Meet Manuel Engel: Manuel Engel is a Chrysler Jazz Award winner, 14th Annual Billboard World Songwriting Contest winner, Excellence in Songwriting Award winner. A classically trained and internationally renowned musician, he has performed everywhere from the Knitting Factory to the Kennedy Center, combining the classic influences of Miles Davis with the breakthrough techniques of visionaries like John Cage and Sun Ra.
Teachers and/or influences? Teachers: Richie Beirach, Chico Freeman, William Evans. Influences: Miles Davis, Steve Reich, Sun Ra, John Cage.
I knew I wanted to be a musician when... As a kid my mother used to go to the market every Saturday. Meanwhile (in the car) my father and I were listening to a cassette featuring Michel Petrucciani, Ahmad Jamal, Oscar Peterson. I knew music would be always a major part of my life. Today when listening to the tape, I can sing along each track, knowing exactly what's coming next.
Your sound and approach to music: Meditation - Repetition - Zen.
Your teaching approach: Know the basics - let go and play "yourself"
Favorite venue: 2000 at an event in Switzerland - since my name is Engel (english: angel) the promoters put on the ceiling a giant angel just designed for my band Manuel Engel 5. The house was packed and people went crazy about the music and performers!
What do you think is the most important thing you are contributing musically? After writing a thank you note to a reviewer he writes me back: "I honestly feel like you are making some worthy contributions to the future of jazz.
I still believe jazz music is not dead yet, and I'm eager to push the music forward with my concepts.
What are some of the essential requirements to keep jazz alive and growing? Below you'll find a great review regarding this topic:
For people familiar with the principles of geometry, this may seem obvious. But when it comes to thinking outside the box or pushing the envelope, the box and the envelope both have more than one side to push on or think outside of. That is, thinking outside the right side of the box could yield a completely different result from thinking outside the left side.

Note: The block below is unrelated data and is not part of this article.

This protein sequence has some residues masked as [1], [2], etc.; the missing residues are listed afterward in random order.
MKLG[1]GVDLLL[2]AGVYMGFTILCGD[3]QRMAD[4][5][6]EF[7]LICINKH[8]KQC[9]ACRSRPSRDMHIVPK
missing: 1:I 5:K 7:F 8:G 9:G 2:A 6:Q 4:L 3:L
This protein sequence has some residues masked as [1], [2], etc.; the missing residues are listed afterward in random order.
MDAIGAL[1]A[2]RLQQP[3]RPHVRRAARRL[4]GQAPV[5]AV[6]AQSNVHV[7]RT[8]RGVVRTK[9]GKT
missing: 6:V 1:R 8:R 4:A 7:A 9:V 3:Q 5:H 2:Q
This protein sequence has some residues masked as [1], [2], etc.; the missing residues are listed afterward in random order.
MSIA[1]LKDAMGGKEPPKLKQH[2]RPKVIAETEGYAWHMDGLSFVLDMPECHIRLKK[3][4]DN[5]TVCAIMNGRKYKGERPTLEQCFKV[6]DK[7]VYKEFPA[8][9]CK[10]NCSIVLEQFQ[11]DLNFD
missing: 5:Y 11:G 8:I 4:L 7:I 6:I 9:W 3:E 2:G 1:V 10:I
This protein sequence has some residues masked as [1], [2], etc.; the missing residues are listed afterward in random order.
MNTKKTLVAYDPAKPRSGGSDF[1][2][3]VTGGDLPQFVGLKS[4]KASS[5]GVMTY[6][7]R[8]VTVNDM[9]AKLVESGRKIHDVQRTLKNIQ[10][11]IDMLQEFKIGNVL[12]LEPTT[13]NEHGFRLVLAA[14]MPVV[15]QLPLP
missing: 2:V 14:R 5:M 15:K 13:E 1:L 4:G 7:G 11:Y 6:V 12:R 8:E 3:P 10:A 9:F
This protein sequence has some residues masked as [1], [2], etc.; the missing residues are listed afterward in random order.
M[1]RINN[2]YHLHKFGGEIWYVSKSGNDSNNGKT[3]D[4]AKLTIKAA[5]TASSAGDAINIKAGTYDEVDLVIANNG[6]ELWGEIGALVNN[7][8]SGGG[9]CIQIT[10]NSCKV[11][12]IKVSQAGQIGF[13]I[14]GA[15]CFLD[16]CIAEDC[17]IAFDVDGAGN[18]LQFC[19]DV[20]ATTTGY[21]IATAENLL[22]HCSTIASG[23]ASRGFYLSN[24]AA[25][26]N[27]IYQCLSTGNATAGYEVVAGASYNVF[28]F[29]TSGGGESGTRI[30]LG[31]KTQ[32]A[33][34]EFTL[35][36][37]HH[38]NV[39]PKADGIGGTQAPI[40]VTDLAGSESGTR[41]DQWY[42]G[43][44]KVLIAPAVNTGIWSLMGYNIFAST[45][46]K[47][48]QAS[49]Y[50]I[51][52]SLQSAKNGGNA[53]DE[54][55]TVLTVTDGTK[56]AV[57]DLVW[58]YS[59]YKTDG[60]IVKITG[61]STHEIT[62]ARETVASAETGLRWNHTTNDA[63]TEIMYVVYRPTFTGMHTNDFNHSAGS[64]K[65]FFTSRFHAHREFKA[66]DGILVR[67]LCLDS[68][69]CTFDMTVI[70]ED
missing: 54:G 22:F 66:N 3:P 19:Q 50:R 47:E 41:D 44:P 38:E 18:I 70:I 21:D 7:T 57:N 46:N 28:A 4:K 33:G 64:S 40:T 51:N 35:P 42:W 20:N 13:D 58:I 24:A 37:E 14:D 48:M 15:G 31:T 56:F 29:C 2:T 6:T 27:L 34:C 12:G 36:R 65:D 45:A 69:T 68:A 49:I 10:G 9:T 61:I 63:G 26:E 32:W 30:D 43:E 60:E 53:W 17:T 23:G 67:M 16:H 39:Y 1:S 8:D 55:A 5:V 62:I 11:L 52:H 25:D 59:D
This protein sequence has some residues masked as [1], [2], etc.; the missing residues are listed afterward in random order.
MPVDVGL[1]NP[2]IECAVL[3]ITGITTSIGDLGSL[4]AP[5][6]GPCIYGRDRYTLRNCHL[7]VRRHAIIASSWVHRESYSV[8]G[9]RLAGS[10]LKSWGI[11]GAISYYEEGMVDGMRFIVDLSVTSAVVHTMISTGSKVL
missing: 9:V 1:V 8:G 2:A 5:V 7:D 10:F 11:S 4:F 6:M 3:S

That's the general idea, anyway, applied here to the evolution of jazz - which for the past thirty years has been doing more de-evolving (as the rock band Devo might say).
After free jazz and fusion proved to be dead ends for creative improvising, Wynton Marsalis persuaded the American audience to return to traditional jazz values. It wasn't such a great idea but, basically, nobody had a better idea.
The other day a trio of CDs arrived shining some genuine inspiration into the future of this stalled-out American art form. The artists are Swiss-born New York-based keyboard composer Manuel Engel, whose trio is known as ME 3; the Japanese husband-wife duo of trumpeter Natsuki Tamura and pianist Satoko Fujii; and the duo of guitarist Wolfgang Muthspiel of Austria and percussionist Brian Blade of Louisiana.
Each CD is basically an abstract study combining improvisation and composition, finding unconventional ways to imply rhythm and hint at the continuity of a melody. Mostly they are laying down moods or creating atmospheres of sound, rather than continuing today's bebop tradition of a solo voice backed by a rhythm section. Engel, for example, finds sweet release in the emptiness of space. Like the Buddhists, he wants to disconnect from tension by simplifying his thoughts. A few well-placed notes can be filled with insight, though for the uninitiated they can also sound rather random. If today's computer-driven economy is squeezing all of us into a few universal shapes that can be organized at warp speed, Engel is finding us some wiggle room.